But last night---though we've been in Indy for almost twenty years, we're not football fans---never have been, and so we ate our supper on trays, watching "Out of Africa" and popping back to the game for the few seconds it took to read the score.
He went out about four and put a pork butt on the grill, with strategically-placed charcoal and water pan, for the perfect ratio of heat to position to steam to smoke---he could probably write it in those undecipherable heiroglyphs on a clearboard, like Charlie on NUMBERS.
And he also put on half a dozen bright red bell peppers. We learned the trick of grilling them from a friend the first year we were here; once when they were invited to a cookout, she brought a big grocery bag full of the peppers, along with a head of garlic and some lovely Ligurian Olive Oil. Chris put on the peppers before he did the actual grilling, got them to a good char, and put them back into the double paper bag for her.
When they were just cool enough to handle, she showed me how to peel and seed them, as she had learned from her Italian Dad. She cut them into strips, then dressed them warm with an oil-and-garlic mixture. We couldn't wait, and ate about half the lot before dinner was ready. So we do peppers quite often; I love having them on hand for antipasto platters, for a simple side dish, or for the glorious hot toss of steaming pasta, the pepper strips in their sumptuous oil, and great snowings of fresh-grated Parmesan. A quick and wonderful dish.
So, here's the easy way to have one of the best "Things in Dishes" in your fridge all the time:
Roast several peppers on your grill when it's very hot, right above the flame or just the glow, making sure to turn them often. They will blacken in a lot of places, and look absolutely inedible sometimes, but that peels right off later.
As soon as they're pretty blackened all over, put them into a double paper bag, roll it down to seal, and let them steam in there for at least twenty minutes. This will keep cooking the meat of the peppers, plus it will loosen the skin, which will slip right off like pink/black cellophane.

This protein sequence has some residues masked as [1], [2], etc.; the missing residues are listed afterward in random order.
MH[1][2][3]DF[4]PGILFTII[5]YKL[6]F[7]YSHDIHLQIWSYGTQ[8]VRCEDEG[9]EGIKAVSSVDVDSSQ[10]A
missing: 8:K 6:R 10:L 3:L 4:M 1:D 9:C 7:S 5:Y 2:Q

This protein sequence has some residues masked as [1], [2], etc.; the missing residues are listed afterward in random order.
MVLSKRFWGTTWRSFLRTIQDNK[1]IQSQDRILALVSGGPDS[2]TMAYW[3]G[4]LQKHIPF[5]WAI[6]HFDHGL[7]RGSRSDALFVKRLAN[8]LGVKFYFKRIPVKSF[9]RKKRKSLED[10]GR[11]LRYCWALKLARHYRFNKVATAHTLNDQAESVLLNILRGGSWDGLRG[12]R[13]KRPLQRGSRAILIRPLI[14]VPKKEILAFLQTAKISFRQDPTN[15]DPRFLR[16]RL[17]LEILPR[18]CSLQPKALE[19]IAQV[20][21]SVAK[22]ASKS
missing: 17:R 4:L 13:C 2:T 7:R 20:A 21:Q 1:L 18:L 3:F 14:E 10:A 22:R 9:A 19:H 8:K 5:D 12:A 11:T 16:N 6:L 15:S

Take them out onto a tray (save all that wonderful flavored juice) and let them cool til you can handle them.
While they're cooling, smash-peel several cloves of garlic, salt them well with seasalt on the cutting board, and smush and chop them small. Put them into about a quarter- cup of good olive oil, stir, and leave to mingle the flavors.
Peel---most of it can be accomplished by just rubbing them with your fingers---if you have to actually PEEL a bit of it, it should come off easily.
Then give the stem a little twist to separate it from the flesh, and most of the seeds will come right out with it. Lay the opened pepper out flat onto the tray, and run your index finger flat from one end to the other of the inside; the seeds will smooth right off onto the tray. Tip the tray to send all the juice to one side, then wipe up what seeds you can---I think a few winking golden in the bowl are a nice touch.
Cut the peppers into strips or bite-size, put them into a bowl with all the accumulated juices, then pour in the flavored oil. Our friend had tossed it together, garlic and all, but I don't like to get a PING of raw garlic, so I strain it on.
Smushing it down to get all the flavor:
And ready for the fridge: A LOVELY Thing in a Dish.
In all its crisp, fall-apart glory. We had it on buns with Sweet Baby Ray's Brown Sugar sauce, and I'll cook some of it some more this week, in a one-pan dish---layered with onions, potatoes and cabbage, the pan wrapped in foil, and into an easy oven for an hour-and-something, and there you are. A Sum of its Parts slumgullious dinner, easy as pie.